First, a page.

But students who book a lot of online interviews have fewer incentives to cancel now, so they don’t, he says. That means people on the waiting lists are effectively eliminated from being considered for those programs.  

“At least anecdotally, this has affected me and some of my friends who’ve interviewed,” Mr. Narayan said.  

The way schools prioritize interviews, the students first in line for residency interviews usually have the highest test scores and grades, Dr. Sbar says. So those crowded out of interviews are most likely those with slightly lower academic achievement in medical school – students who are still highly desirable as residents.  

“Who are we to say that someone who’s got a B average is not going to make a fantastic doctor?” she asked.  

In part to address this problem, the TTUHSC program in Amarillo has already increased its number of interview slots per residency position from about eight to 20, says Nolan Farmer, DO, associate residency director and assistant professor of family medicine there. But residency programs can only expand that number so far because they don’t have the staff to do more.  

After Match Day each year, there is a second round of matching for the residency programs and medical students who remained unmatched called the Supplemental Offer and Acceptance Program (SOAP).  

After last year’s Match Day, the residency program at TTUHSC had to use SOAP for the first time in many years to fill a residency position, Dr. Farmer says. Also, a higher number of desirable TTUHSC medical students had to use SOAP to match with a residency. 

“A ton of good, qualified students found themselves on the SOAP list, and that’s not something we’ve seen in the past,” he said.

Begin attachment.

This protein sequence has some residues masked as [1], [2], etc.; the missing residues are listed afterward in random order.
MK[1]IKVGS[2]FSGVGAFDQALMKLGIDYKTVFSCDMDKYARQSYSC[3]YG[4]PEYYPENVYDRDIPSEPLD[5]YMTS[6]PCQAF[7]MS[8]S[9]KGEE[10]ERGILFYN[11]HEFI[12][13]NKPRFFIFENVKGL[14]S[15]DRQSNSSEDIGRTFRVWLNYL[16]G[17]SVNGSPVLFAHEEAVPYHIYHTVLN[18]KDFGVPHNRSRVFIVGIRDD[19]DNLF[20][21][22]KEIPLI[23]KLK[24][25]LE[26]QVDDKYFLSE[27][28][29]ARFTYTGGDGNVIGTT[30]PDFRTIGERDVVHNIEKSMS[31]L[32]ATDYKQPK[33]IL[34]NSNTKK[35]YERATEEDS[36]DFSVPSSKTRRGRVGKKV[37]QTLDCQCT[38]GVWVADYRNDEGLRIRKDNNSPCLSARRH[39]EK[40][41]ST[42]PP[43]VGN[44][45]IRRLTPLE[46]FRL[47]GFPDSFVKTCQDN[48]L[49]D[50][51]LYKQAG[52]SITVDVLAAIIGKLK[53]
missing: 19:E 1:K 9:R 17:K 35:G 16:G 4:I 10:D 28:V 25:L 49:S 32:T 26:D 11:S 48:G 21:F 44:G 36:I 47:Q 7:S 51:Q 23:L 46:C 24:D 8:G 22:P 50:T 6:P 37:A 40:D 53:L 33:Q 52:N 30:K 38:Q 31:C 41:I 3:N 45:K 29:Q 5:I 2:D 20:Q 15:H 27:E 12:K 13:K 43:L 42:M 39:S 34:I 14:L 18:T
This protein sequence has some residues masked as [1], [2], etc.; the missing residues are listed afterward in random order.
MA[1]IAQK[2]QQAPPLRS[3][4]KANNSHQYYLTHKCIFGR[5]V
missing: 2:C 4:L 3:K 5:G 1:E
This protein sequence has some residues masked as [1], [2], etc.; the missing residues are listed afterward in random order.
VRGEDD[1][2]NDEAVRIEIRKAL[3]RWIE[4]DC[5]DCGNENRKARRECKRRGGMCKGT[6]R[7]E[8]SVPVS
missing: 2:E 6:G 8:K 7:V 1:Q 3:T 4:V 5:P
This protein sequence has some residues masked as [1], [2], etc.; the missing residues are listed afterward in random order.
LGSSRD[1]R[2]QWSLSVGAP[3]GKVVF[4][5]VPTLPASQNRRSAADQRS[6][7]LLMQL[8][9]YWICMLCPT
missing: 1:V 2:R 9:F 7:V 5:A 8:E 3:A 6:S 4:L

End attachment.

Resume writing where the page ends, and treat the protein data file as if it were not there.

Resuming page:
If that happens again this year, it may be a sign that online interviewing can be equitable in removing economic barriers for interviews but inequitable in the actual selection of residents, Dr. Farmer says. 

Medical educators also will be watching to see if the number of residents who want to switch programs in the next year or two is higher than normal, adds John Slaton, DO, residency director and associate professor of family medicine at TTUHSC in Amarillo.  

“The attrition rate will be something to pay attention to,” he said. “If [residents] were perhaps admitted into a program, and it wasn’t what they thought it was going to be, or they just didn’t like the personnel or the management … that’s going to be a huge part of this if we can tie a higher attrition rate to the virtual interviews.” 

Since there are fewer geographic barriers to interviewing with out-of-state residency programs, some medical educators wonder if online interviewing may cause a greater number of Texas medical school graduates to go elsewhere. (See “The Cost of Losing Texas Medical Students.”) 


That concern may not pan out though, Dr. Hanson says. For instance, the data so far from the Long School of Medicine show that students are not leaving the state in large numbers. 

“Last year, our proportion of [Long School of Medicine] students who were staying in the state was about the same [as in prepandemic years],” he said. “About half of our students stayed in Texas, and that’s what happened the [previous] year.”


  Tex Med. 2022;118(2):40-45
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Last Updated On

March 31, 2022

Originally Published On

February 24, 2022

Sean Price


(512) 370-1392

Sean Price is a reporter for Texas Medicine and Texas Medicine Today. He grew up in Fort Worth and graduated from the University of Texas at Austin. He's worked as an award-winning writer and editor for a variety of national magazine, book, and website publishers in New York and Washington. He's also helped produce Texas-based marketing campaigns designed to promote public health. Sean lives in Austin and enjoys hiking, photography, and spending time with his wife and two sons.